Holick believes one way to combat the problem is to increase vitamin D supplementation in foods. New recommendations that increase vitamin D levels will let the food industry increase vitamin D levels in foods and add vitamin D to more foods, he said.
“We are in desperate need to have a marked increase in the adequate intake recommendation, and hopefully, that will be 1,000 to 2,000 Ius per day and raise the safe upper limit to at least 10,000 IUs a day,”
Holick said. “The plan would be to increase the amount per serving and increase the number of foods fortified with vitamin D.”
Groups at Risk of Vitamin D Inadequacy
Obtaining sufficient vitamin D from natural food sources alone can be difficult. For many people, consuming vitamin D-fortified foods and being exposed to sunlight are essential for maintaining a healthy vitamin D status. In many groups, dietary supplements might be required to meet the daily need for vitamin D.
Breast Fed Infants
Vitamin D requirements cannot be met by human milk alone, which provides only about 25 IU/L. A recent review of reports of nutritional rickets found that a majority of cases occurred among young, breastfed African Americans. The sun is a potential source of vitamin D, but AAP advises keeping infants out of direct sunlight and having them wear protective clothing and sunscreen.
As noted earlier, AAP recommends that exclusively and partially breastfed infants be supplemented with 400 IU of vitamin D per day.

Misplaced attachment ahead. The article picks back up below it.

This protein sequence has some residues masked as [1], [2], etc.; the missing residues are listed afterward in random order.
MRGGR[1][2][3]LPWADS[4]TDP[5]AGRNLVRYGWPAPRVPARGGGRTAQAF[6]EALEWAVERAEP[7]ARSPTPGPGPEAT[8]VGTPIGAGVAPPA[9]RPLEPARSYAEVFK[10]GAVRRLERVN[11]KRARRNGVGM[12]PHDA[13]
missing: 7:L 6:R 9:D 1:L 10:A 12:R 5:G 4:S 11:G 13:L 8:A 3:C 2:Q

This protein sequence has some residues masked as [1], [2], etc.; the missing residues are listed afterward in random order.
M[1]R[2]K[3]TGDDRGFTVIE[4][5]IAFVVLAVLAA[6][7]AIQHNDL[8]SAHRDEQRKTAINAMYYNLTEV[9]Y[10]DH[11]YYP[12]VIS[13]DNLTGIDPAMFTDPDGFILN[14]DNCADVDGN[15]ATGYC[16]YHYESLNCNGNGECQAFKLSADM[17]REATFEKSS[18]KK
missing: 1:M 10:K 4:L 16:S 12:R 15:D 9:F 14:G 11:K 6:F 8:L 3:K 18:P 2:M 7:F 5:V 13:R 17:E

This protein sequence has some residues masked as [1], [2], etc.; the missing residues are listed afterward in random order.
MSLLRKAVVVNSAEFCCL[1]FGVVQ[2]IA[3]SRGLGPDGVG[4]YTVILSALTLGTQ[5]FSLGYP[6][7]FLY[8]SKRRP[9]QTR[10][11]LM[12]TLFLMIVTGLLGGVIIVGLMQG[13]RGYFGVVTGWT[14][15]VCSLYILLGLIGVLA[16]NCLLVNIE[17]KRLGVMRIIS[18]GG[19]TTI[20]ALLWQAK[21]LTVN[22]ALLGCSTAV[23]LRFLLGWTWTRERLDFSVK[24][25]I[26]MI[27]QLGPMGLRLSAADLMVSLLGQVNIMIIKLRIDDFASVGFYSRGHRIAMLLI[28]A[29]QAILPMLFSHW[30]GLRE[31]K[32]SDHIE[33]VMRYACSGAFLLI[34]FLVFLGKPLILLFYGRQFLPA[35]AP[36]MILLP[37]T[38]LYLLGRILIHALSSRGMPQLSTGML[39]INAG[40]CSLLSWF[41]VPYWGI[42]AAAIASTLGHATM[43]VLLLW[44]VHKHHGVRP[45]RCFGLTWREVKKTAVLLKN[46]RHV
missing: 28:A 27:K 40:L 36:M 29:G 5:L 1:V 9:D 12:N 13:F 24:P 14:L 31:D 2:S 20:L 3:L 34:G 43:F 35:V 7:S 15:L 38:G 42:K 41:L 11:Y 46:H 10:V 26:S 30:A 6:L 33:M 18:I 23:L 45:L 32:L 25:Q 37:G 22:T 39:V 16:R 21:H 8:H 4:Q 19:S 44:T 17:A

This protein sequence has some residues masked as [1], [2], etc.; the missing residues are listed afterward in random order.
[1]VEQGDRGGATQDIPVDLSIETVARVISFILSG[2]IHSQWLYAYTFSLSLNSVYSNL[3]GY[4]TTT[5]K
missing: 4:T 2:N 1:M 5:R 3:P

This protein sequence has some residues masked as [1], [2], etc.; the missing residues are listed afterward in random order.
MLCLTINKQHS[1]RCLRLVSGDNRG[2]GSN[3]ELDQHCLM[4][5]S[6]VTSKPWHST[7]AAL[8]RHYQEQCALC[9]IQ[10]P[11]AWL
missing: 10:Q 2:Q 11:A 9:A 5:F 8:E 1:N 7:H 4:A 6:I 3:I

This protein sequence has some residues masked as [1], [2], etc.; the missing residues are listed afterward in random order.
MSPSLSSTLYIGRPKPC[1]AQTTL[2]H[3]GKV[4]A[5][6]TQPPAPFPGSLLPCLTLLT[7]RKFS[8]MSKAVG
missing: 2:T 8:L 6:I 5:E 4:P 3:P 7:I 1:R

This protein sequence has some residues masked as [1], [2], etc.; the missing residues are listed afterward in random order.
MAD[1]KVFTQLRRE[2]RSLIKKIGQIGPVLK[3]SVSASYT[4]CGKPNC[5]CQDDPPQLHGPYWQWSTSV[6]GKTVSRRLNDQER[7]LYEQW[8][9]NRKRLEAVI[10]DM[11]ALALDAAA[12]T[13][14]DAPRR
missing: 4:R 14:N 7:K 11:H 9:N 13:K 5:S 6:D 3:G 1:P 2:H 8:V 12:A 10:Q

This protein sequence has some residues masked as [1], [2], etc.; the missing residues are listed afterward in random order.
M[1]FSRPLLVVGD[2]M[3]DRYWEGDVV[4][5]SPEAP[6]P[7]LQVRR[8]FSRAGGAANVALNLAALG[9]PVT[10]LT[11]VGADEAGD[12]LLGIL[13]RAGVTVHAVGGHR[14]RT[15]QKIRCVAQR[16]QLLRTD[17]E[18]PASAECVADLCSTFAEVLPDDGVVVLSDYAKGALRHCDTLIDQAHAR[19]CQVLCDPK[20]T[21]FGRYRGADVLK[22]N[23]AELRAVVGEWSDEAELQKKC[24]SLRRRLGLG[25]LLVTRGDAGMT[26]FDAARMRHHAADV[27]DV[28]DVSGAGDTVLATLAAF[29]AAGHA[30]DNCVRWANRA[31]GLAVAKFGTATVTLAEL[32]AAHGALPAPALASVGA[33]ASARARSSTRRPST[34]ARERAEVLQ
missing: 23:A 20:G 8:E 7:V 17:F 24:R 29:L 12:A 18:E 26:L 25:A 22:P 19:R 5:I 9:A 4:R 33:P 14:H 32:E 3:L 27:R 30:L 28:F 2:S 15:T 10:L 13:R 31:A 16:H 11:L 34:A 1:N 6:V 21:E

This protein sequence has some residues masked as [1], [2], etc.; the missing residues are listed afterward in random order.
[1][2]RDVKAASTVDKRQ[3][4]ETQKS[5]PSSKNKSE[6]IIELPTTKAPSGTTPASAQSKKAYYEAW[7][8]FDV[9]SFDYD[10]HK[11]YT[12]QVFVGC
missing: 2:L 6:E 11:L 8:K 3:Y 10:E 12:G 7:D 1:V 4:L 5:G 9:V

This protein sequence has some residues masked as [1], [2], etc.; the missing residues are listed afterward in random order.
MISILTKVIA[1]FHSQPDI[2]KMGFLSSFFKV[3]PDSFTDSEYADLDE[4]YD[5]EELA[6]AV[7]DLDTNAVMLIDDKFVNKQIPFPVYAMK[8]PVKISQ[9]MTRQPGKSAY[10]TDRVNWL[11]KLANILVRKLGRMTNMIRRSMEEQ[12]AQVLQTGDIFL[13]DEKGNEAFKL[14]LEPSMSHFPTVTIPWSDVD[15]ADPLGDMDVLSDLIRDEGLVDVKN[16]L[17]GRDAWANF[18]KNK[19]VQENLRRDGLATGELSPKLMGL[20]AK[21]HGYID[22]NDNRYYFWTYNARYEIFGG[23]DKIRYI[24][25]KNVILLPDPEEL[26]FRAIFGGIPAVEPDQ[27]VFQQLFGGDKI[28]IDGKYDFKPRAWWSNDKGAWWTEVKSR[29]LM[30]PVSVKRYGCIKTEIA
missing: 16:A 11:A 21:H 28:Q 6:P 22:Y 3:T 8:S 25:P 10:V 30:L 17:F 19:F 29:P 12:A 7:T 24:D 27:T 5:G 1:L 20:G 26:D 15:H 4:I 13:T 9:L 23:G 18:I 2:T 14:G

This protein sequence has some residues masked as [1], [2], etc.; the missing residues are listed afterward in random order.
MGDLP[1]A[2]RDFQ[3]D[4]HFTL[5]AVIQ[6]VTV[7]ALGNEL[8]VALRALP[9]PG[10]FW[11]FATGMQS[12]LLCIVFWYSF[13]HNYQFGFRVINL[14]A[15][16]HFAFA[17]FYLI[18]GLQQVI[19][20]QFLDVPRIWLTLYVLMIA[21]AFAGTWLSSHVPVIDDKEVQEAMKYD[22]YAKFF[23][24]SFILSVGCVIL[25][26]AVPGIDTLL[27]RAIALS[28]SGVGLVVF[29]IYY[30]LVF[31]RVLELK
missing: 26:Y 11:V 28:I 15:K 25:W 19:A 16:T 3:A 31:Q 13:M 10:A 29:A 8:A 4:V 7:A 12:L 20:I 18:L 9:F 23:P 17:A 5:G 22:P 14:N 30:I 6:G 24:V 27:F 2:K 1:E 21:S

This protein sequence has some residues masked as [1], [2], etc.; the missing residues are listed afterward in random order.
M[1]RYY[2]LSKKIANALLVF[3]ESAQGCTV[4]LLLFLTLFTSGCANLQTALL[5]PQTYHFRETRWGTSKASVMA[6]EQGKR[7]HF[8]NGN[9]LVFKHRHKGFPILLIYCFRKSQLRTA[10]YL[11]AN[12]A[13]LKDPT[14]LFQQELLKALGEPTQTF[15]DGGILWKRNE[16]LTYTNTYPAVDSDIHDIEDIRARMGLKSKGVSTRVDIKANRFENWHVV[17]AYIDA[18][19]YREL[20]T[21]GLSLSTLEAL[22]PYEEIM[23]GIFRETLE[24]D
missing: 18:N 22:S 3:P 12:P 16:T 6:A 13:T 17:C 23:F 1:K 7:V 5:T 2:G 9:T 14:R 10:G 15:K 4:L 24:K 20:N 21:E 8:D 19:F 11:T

Americans aged 50 and older are at increased risk of developing vitamin D insufficiency. As people age, skin cannot synthesize vitamin D as efficiently and the kidney is less able to convert vitamin D to its active hormone form. As many as half of older adults in the United States with hip fractures could have serum 25(OH)D levels <12 ng/mL (<30 nmol/L). People With Limited Sun Exposure Homebound individuals, people living in northern latitudes (such as New England and Alaska), women who wear long robes and head coverings for religious reasons, and people with occupations that prevent sun exposure are unlikely to obtain adequate vitamin D from sunlight. People With Dark Skin Greater amounts of the pigment melanin result in darker skin and reduce the skin's ability to produce vitamin D from exposure to sunlight. Some studies suggest that older adults, especially women, with darker skin are at high risk of developing vitamin D insufficiency. However, one group with dark skin, African Americans, generally has lower levels of 25(OH)D yet develops fewer osteoporotic fractures than Caucasians. People With Fat Malabsorption As a fat-soluble vitamin, vitamin D requires some dietary fat in the gut for absorption. Individuals who have a reduced ability to absorb dietary fat might require vitamin D supplements. Fat malabsorption is associated with a variety of medical conditions including pancreatic enzyme deficiency, Crohn's disease, cystic fibrosis, celiac disease, surgical removal of part of the stomach or intestines, and some forms of liver disease. People Who Are Obese Individuals with a body mass index (BMI) =30 typically have a low plasma concentration of 25(OH)D; this level decreases as obesity and body fat increase. Obesity does not affect skin's capacity to synthesize vitamin D, but greater amounts of subcutaneous fat sequester more of the vitamin and alter its release into the circulation. Even with orally administered vitamin D, BMI is inversely correlated with peak serum concentrations, probably because some vitamin D is sequestered in the larger pools of body fat. Learn How Much Vitamin D You Should Have - Click Here!